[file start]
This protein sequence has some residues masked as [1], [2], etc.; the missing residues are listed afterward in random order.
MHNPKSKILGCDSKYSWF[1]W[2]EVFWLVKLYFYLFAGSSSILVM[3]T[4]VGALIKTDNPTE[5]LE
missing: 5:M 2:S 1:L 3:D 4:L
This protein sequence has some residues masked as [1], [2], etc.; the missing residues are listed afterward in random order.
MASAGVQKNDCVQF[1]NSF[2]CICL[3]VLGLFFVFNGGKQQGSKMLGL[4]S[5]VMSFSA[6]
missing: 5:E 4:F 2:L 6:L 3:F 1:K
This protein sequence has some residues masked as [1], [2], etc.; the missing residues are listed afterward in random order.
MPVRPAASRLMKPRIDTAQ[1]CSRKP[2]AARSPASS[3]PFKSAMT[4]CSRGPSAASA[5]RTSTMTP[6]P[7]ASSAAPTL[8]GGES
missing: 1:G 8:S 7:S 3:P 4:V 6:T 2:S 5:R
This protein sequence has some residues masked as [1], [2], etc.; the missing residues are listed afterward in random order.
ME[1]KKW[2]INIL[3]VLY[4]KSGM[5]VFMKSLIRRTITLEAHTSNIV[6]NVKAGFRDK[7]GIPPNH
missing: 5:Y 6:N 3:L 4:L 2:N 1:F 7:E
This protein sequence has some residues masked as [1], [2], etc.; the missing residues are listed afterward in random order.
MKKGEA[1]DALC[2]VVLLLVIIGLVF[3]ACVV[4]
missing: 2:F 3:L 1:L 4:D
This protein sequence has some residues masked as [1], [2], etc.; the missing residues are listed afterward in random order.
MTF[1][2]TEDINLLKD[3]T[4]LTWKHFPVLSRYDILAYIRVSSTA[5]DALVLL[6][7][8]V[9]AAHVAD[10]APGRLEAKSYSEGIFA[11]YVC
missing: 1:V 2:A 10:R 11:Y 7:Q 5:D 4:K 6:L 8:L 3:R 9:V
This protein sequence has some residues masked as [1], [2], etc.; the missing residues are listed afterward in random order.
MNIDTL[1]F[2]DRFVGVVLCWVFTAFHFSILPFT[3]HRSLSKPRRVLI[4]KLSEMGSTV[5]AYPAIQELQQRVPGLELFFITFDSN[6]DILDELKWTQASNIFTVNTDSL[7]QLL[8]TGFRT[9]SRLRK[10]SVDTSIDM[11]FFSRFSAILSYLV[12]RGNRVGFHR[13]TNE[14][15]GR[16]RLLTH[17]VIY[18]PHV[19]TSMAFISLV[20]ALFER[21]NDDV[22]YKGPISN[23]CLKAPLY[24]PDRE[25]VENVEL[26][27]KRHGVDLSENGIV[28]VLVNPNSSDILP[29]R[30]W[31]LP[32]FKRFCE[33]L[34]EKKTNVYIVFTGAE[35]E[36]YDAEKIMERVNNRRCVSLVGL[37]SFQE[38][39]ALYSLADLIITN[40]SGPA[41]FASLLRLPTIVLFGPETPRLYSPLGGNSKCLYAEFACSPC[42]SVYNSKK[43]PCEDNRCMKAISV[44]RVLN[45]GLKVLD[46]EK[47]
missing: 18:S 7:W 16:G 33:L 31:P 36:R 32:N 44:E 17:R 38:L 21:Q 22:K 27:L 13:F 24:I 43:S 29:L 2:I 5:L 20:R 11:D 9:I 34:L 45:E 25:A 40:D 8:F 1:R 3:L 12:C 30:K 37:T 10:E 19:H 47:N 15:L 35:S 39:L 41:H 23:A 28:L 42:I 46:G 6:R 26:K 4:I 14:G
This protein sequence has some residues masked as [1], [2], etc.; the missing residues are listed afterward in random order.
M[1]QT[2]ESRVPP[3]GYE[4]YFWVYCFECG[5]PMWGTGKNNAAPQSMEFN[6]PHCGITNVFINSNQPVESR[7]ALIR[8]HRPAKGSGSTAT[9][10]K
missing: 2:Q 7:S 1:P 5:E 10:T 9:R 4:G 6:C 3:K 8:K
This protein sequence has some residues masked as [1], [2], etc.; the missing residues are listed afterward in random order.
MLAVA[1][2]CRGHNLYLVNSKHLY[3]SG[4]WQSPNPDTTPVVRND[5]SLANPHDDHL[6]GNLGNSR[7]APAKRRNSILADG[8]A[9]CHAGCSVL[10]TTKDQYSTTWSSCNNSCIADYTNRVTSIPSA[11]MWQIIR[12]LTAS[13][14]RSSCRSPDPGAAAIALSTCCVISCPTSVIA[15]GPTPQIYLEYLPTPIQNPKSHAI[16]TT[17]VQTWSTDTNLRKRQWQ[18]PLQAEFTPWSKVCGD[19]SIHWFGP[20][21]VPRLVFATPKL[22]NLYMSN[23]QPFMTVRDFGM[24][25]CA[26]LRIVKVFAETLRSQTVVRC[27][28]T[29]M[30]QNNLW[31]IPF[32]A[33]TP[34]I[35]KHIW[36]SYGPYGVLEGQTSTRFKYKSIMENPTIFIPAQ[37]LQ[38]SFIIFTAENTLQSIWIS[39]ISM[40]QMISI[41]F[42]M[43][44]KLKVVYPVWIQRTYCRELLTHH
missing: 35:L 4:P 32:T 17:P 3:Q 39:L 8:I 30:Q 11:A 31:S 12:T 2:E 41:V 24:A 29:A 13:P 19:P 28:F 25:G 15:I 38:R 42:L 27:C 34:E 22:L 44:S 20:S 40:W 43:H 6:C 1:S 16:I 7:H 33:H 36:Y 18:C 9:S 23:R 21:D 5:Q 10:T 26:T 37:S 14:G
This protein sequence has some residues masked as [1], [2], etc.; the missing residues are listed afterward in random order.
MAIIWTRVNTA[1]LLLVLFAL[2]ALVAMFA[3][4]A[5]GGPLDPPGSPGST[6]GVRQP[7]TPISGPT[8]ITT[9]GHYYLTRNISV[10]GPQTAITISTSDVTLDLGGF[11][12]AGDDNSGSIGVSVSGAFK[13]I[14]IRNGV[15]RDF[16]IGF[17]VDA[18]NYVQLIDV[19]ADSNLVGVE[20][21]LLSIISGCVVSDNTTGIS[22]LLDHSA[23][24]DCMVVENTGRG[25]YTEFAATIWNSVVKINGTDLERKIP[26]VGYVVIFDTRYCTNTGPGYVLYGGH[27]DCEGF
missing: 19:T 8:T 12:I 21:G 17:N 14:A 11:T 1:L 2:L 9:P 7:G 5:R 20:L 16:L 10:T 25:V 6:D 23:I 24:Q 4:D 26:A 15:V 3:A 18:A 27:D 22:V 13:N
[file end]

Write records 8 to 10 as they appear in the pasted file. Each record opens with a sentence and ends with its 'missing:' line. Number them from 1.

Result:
This protein sequence has some residues masked as [1], [2], etc.; the missing residues are listed afterward in random order.
M[1]QT[2]ESRVPP[3]GYE[4]YFWVYCFECG[5]PMWGTGKNNAAPQSMEFN[6]PHCGITNVFINSNQPVESR[7]ALIR[8]HRPAKGSGSTAT[9][10]K
missing: 2:Q 7:S 1:P 5:E 10:T 9:R 4:G 6:C 3:K 8:K
This protein sequence has some residues masked as [1], [2], etc.; the missing residues are listed afterward in random order.
MLAVA[1][2]CRGHNLYLVNSKHLY[3]SG[4]WQSPNPDTTPVVRND[5]SLANPHDDHL[6]GNLGNSR[7]APAKRRNSILADG[8]A[9]CHAGCSVL[10]TTKDQYSTTWSSCNNSCIADYTNRVTSIPSA[11]MWQIIR[12]LTAS[13][14]RSSCRSPDPGAAAIALSTCCVISCPTSVIA[15]GPTPQIYLEYLPTPIQNPKSHAI[16]TT[17]VQTWSTDTNLRKRQWQ[18]PLQAEFTPWSKVCGD[19]SIHWFGP[20][21]VPRLVFATPKL[22]NLYMSN[23]QPFMTVRDFGM[24][25]CA[26]LRIVKVFAETLRSQTVVRC[27][28]T[29]M[30]QNNLW[31]IPF[32]A[33]TP[34]I[35]KHIW[36]SYGPYGVLEGQTSTRFKYKSIMENPTIFIPAQ[37]LQ[38]SFIIFTAENTLQSIWIS[39]ISM[40]QMISI[41]F[42]M[43][44]KLKVVYPVWIQRTYCRELLTHH
missing: 35:L 4:P 32:T 17:P 3:Q 39:L 8:I 30:Q 11:A 31:S 12:T 2:E 41:V 24:A 29:A 13:P 19:P 28:F 25:G 15:I 38:R 42:L 27:C 34:E 22:L 44:S 20:S 40:W 43:H 6:C 1:S 16:I 7:H 33:H 36:Y 18:C 9:S 23:R 21:D 5:Q 10:T 26:T 37:S 14:G
This protein sequence has some residues masked as [1], [2], etc.; the missing residues are listed afterward in random order.
MAIIWTRVNTA[1]LLLVLFAL[2]ALVAMFA[3][4]A[5]GGPLDPPGSPGST[6]GVRQP[7]TPISGPT[8]ITT[9]GHYYLTRNISV[10]GPQTAITISTSDVTLDLGGF[11][12]AGDDNSGSIGVSVSGAFK[13]I[14]IRNGV[15]RDF[16]IGF[17]VDA[18]NYVQLIDV[19]ADSNLVGVE[20][21]LLSIISGCVVSDNTTGIS[22]LLDHSA[23][24]DCMVVENTGRG[25]YTEFAATIWNSVVKINGTDLERKIP[26]VGYVVIFDTRYCTNTGPGYVLYGGH[27]DCEGF
missing: 19:T 8:T 12:I 21:G 17:N 14:A 11:T 1:L 2:L 9:P 7:G 5:R 20:L 16:L 10:T 25:V 6:D 23:I 24:Q 4:D 26:A 15:V 3:A 18:A 27:D 22:V 13:N